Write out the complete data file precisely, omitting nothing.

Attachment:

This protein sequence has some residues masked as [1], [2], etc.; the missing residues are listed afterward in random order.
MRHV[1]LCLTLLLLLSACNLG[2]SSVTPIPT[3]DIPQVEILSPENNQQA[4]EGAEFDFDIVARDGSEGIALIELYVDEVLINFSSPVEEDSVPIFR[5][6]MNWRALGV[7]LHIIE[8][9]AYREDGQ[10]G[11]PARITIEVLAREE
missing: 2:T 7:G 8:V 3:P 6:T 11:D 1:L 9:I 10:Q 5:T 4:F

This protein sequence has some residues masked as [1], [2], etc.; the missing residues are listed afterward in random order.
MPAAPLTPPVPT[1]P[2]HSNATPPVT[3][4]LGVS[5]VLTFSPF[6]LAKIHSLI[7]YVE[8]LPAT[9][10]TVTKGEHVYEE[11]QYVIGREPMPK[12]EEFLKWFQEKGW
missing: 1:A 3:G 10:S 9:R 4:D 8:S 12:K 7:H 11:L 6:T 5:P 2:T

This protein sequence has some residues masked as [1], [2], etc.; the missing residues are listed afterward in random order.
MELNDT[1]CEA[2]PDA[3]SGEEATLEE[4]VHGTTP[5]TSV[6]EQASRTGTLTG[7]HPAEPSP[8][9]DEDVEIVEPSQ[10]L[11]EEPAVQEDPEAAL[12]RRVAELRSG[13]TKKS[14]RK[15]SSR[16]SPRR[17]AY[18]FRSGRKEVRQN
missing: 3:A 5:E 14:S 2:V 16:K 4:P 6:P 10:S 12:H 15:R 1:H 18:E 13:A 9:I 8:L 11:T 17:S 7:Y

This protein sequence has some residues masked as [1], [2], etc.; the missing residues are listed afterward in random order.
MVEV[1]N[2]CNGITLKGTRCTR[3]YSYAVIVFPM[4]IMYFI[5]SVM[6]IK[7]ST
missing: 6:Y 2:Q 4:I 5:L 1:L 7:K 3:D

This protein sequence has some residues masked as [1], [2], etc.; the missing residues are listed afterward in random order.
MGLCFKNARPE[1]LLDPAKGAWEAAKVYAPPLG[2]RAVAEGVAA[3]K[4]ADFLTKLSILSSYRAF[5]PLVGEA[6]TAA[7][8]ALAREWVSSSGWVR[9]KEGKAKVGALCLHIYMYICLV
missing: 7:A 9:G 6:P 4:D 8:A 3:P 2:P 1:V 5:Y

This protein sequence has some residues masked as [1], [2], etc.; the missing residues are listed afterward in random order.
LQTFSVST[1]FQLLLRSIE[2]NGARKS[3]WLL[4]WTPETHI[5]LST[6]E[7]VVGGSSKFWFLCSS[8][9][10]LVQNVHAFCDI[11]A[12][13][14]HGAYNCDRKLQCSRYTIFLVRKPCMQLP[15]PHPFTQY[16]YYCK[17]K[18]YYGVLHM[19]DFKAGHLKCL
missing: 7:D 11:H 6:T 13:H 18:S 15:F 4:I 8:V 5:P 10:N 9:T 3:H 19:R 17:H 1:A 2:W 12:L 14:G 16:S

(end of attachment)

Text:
This protein sequence has some residues masked as [1], [2], etc.; the missing residues are listed afterward in random order.
MRHV[1]LCLTLLLLLSACNLG[2]SSVTPIPT[3]DIPQVEILSPENNQQA[4]EGAEFDFDIVARDGSEGIALIELYVDEVLINFSSPVEEDSVPIFR[5][6]MNWRALGV[7]LHIIE[8][9]AYREDGQ[10]G[11]PARITIEVLAREE
missing: 2:T 7:G 8:V 3:P 6:T 11:D 1:L 9:I 10:Q 5:T 4:F

This protein sequence has some residues masked as [1], [2], etc.; the missing residues are listed afterward in random order.
MPAAPLTPPVPT[1]P[2]HSNATPPVT[3][4]LGVS[5]VLTFSPF[6]LAKIHSLI[7]YVE[8]LPAT[9][10]TVTKGEHVYEE[11]QYVIGREPMPK[12]EEFLKWFQEKGW
missing: 1:A 3:G 10:S 9:R 4:D 8:S 12:K 7:H 11:L 6:T 5:P 2:T

This protein sequence has some residues masked as [1], [2], etc.; the missing residues are listed afterward in random order.
MELNDT[1]CEA[2]PDA[3]SGEEATLEE[4]VHGTTP[5]TSV[6]EQASRTGTLTG[7]HPAEPSP[8][9]DEDVEIVEPSQ[10]L[11]EEPAVQEDPEAAL[12]RRVAELRSG[13]TKKS[14]RK[15]SSR[16]SPRR[17]AY[18]FRSGRKEVRQN
missing: 3:A 5:E 14:S 2:V 16:K 4:P 6:P 10:S 12:H 15:R 1:H 18:E 13:A 9:I 8:L 11:T 17:S 7:Y

This protein sequence has some residues masked as [1], [2], etc.; the missing residues are listed afterward in random order.
MVEV[1]N[2]CNGITLKGTRCTR[3]YSYAVIVFPM[4]IMYFI[5]SVM[6]IK[7]ST
missing: 6:Y 2:Q 4:I 5:L 1:L 7:K 3:D

This protein sequence has some residues masked as [1], [2], etc.; the missing residues are listed afterward in random order.
MGLCFKNARPE[1]LLDPAKGAWEAAKVYAPPLG[2]RAVAEGVAA[3]K[4]ADFLTKLSILSSYRAF[5]PLVGEA[6]TAA[7][8]ALAREWVSSSGWVR[9]KEGKAKVGALCLHIYMYICLV
missing: 7:A 9:G 6:P 4:D 8:A 3:P 2:P 1:V 5:Y

This protein sequence has some residues masked as [1], [2], etc.; the missing residues are listed afterward in random order.
LQTFSVST[1]FQLLLRSIE[2]NGARKS[3]WLL[4]WTPETHI[5]LST[6]E[7]VVGGSSKFWFLCSS[8][9][10]LVQNVHAFCDI[11]A[12][13][14]HGAYNCDRKLQCSRYTIFLVRKPCMQLP[15]PHPFTQY[16]YYCK[17]K[18]YYGVLHM[19]DFKAGHLKCL
missing: 7:D 11:H 6:T 13:H 18:S 15:F 4:I 8:V 5:P 10:N 9:T 3:H 19:R 17:H 1:A 2:W 12:L 14:G 16:S